Britain and France reach agreement to prevent migrants crossing Channel

28 November 2020, 17:45 | Updated: 28 November 2020, 22:45

Priti Patel outlines new agreement to curb English Channel crossings

Nick Hardinges

By Nick Hardinges

The UK and France have signed an agreement aimed at preventing migrants from crossing the English Channel in small boats.

Home Secretary Priti Patel and her French counterpart Gerald Darmanin agreed to double the number of French police patrolling the 150km stretch of coastline used by people-smugglers.

The pair said they wanted to make the route used by more than 8,000 people this year unviable.

Speaking inside the Foreign Office, the home secretary said the €31.4 million (£28.2m) agreement would also see more invested in technologies and surveillance to curb the number of crossings being made.

"We know that the French authorities have stopped over 5,000 migrants from crossing into the United Kingdom, we've had hundreds of arrests and that's because of the joint intelligence and communications that we share between both our authorities," she added.

Read more: Two children among dead after migrant boat capsized off French coast

Watch: 'Only solution is UK and France join forces to target trafficking gangs'

Priti Patel and her French counterpart signed an agreement on Saturday
Priti Patel and her French counterpart signed an agreement on Saturday. Picture: PA

"This new package today that I have just signed with my French counterpart, the French interior minister, effectively doubles the number of police on the French beaches, it invests in more technologies and surveillance - more radar technology that support the law enforcement effort - and on top of that we are now sharing in terms of toughening up our border security."

Ms Patel explained that the number of migrants making the crossing had grown exponentially, citing this year's good weather as a reason, and blamed trafficking gangs for "facilitating" dangerous journeys.

She said: "We should not lose sight of the fact that illegal migration exists for one fundamental reason: that is because there are criminal gangs - people traffickers - facilitating this trade."

The home secretary added that the cost charged by traffickers has gone down so "people are putting their lives at risk".

However, the Home Office did not say how many more officers would be deployed under the agreement.

Read more: Migrant dies trying to cross Channel from France to the UK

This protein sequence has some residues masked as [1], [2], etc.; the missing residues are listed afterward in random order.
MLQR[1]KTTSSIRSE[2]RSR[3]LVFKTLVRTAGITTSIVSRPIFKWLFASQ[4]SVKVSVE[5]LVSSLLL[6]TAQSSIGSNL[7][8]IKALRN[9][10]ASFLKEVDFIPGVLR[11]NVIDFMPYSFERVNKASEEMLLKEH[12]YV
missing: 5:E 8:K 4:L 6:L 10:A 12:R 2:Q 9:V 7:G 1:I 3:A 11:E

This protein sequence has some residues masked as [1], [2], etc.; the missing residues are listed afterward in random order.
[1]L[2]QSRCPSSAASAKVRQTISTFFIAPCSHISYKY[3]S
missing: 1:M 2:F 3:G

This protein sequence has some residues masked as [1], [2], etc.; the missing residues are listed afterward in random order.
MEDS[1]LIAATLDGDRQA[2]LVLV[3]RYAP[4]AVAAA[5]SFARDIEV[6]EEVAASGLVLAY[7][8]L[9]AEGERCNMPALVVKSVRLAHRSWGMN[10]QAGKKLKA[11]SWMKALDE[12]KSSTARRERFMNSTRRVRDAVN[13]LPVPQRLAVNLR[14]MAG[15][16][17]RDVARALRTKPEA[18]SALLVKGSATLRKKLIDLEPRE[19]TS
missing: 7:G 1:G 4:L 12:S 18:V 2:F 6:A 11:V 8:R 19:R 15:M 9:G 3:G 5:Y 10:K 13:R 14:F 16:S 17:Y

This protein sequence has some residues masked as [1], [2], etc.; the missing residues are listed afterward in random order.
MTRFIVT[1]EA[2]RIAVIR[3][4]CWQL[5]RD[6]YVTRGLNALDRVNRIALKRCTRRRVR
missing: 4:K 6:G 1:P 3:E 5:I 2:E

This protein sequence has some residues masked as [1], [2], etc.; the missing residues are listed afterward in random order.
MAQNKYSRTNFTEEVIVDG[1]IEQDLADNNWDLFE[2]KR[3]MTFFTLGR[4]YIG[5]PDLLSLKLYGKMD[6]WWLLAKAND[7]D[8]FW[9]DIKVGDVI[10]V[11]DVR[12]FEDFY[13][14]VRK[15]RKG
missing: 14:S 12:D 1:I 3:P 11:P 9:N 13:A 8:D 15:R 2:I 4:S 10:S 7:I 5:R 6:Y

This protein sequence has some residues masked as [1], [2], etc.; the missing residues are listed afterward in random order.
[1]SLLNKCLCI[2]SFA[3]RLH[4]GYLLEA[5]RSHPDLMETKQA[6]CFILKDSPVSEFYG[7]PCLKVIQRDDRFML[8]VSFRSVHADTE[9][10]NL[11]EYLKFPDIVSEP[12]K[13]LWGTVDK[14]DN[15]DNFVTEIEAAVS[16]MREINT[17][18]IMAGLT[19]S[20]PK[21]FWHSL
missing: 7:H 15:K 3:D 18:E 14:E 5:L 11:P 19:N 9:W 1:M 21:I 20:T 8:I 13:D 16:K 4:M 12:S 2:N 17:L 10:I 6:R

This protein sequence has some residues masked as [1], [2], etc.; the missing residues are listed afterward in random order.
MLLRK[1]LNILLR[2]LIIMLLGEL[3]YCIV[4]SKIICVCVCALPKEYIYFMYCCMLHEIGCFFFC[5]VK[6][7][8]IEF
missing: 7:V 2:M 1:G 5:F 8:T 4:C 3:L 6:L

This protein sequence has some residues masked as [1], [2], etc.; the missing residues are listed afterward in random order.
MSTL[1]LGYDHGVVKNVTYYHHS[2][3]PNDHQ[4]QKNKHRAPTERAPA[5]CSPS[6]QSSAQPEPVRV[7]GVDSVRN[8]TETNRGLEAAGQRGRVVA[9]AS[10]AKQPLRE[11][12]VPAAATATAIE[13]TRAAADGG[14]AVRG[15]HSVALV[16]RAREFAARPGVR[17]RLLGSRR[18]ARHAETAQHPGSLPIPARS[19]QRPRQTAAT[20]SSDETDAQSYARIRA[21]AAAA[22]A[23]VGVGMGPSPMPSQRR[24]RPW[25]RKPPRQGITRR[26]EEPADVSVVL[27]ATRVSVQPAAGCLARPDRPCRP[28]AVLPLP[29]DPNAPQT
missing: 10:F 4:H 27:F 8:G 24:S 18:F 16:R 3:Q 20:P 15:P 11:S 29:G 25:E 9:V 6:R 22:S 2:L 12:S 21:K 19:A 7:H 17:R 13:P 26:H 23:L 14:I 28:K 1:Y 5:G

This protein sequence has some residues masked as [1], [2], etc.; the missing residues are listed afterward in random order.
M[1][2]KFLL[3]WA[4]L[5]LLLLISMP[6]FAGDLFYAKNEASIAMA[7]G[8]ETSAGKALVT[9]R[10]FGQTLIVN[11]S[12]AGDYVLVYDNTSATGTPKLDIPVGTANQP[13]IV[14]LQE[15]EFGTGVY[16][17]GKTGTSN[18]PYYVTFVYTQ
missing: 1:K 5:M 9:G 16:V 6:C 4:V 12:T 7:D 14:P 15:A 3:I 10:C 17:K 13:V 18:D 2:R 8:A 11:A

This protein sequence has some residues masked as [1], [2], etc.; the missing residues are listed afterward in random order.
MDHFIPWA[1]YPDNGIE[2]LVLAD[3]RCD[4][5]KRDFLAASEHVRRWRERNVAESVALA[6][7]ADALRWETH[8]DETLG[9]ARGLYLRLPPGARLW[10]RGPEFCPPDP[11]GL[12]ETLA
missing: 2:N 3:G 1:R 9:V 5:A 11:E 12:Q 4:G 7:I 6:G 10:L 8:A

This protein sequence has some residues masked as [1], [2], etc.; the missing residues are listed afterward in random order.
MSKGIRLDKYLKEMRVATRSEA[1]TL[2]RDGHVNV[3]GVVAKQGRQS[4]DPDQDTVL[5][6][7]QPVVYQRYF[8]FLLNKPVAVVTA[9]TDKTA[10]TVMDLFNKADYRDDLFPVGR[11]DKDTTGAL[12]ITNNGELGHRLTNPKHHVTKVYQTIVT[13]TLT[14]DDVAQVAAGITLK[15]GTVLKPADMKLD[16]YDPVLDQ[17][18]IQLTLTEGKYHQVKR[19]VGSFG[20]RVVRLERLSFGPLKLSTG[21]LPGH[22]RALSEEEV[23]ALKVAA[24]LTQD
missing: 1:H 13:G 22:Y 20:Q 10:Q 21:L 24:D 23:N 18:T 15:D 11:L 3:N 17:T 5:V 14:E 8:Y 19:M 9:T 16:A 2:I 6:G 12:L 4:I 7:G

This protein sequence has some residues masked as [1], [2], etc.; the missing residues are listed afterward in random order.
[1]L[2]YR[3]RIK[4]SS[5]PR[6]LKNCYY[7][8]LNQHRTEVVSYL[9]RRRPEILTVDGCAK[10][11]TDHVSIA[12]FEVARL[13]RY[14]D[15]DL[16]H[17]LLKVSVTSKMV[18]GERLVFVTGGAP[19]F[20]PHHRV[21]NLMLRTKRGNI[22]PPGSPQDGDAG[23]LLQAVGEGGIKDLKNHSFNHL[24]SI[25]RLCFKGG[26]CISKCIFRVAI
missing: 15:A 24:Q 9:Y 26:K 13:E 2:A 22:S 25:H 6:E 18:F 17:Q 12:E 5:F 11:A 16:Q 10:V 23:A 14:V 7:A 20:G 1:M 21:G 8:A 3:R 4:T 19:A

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Humanitarian charity Detention Action criticised the deal, dubbing it an "extraordinary mark of failure" akin to "rearranging the deckchairs on the Titanic".

Ms Patel and Mr Darmanin also agreed to an enhanced package of surveillance technology, with drones, radar equipment, cameras and optronic binoculars.

It is hoped the equipment will help the French deploy officers to the right places to detect migrants and stop them before they start their journey.

The agreement also includes steps to support migrants into accommodation in France, and measures to increase border security at ports in the north and west of the country.

It builds on measures previously agreed to which the Home Office said had seen the proportion of crossings intercepted and stopped rise from 41 per cent last year to 60 per cent in recent weeks.

Britain and France have reached an agreement to prevent migrants crossing the Channel
Britain and France have reached an agreement to prevent migrants crossing the Channel. Picture: PA

Despite deteriorating weather conditions, the UK's Border Force has continued to deal with migrants making the dangerous trip from northern France.

The number crossing aboard small boats has rocketed this year, with more than 8,000 reaching the UK - compared with 1,835 in 2019, according to data analysed by the Press Association news agency.

This is despite the home secretary's vow last year to make such journeys an "infrequent phenomenon".

A recent report chronicled nearly 300 border-related deaths in and around the English Channel since 1999.

Written by Mael Galisson, from Gisti, a legal service for asylum seekers in France, it described the evolution of border security in and around the Dover Strait as a "history of death".

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It claimed responses to the migrant crisis have become increasingly militarised, forcing people to resort to more dangerous routes.

Bella Sankey, director of Detention Action, said: "It is an extraordinary mark of failure that the home secretary is announcing with such fanfare that she is rearranging the deckchairs on the Titanic.

"No amount of massaging the numbers masks her refusal to take the sensible step of creating a safe and legal route to the UK from northern France, thereby preventing crossings and child deaths.

"Instead she throws taxpayers' money away on more of the same measures that stand no chance of having a significant impact on this dangerous state of affairs."

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